- Maisen, Omotesando (Tonkatsu) $-$$ No reservations needed: You MUST come here! Promise me! And go during lunch since some of the best pieces are limited daily and they run out by dinner time. It’s not expensive and you won’t find anything close to this outside of Japan. In case you didn’t know Tonkatsu is breaded pork cutlets. Sounds pretty normal? It is one of my favorite things to eat in Japan. The pork in Japan is different from everywhere else in the world for some strange reason. Their pork has fat marbled throughout the meat similar to wagyu beef! At Maisen, they give you choices for different cuts of pork, and you’ll be able to tell by the price and how limited they are which cuts are fattier. The fattier the better. I highly recommend getting the Tokyo-X loin NOT fillet, since fillet is lean.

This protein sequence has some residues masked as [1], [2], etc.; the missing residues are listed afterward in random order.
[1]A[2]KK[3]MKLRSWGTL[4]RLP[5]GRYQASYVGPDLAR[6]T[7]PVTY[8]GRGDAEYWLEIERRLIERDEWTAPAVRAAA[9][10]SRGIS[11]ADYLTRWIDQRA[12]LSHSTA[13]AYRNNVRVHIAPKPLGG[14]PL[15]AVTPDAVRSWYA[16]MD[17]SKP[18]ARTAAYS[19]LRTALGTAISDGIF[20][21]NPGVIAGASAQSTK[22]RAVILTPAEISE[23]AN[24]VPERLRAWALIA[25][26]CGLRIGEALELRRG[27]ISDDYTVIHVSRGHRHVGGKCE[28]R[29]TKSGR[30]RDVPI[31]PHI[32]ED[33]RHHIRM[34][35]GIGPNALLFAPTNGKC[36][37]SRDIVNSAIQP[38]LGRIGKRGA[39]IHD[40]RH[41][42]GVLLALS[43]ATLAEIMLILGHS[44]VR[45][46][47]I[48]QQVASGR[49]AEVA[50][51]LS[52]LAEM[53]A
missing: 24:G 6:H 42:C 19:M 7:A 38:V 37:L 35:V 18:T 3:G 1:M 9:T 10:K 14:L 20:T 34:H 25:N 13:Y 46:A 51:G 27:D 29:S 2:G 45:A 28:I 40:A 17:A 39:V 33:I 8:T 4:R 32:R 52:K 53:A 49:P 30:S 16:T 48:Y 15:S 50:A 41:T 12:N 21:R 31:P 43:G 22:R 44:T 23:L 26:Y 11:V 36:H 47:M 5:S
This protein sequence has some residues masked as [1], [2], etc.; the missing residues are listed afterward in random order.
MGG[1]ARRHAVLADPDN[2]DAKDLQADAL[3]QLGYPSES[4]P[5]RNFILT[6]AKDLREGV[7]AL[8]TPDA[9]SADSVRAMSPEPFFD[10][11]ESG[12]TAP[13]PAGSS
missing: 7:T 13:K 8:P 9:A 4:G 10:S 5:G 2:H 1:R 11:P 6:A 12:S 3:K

- Standing Sushi Bar, Shibuya (Sushi) $ No reservations needed: Simple but surprisingly delicious sushi! I stumbled upon this place and it is shockingly cheap for the quality of fish that you get. It is exactly what the name says, you walk in, find a place to stand, check out the menu and tell the sushi chef what you want. They have an English menu that also teaches you how to maneuver the restaurant. You can request for the sushi to be torched (“aburi”) and I’d recommend torching some of the fattier pieces such as the engawa.
- Sushi Kanesaka, Marunouchi (Sushi omakase) $$$ Yes, make reservations: Great place to go for a date paired with spectacular food. Beautiful interior design and ambiance. They provide varied menu sizes with lunch menu starting at US$60 and dinner at US$130. I would recommend going for dinner.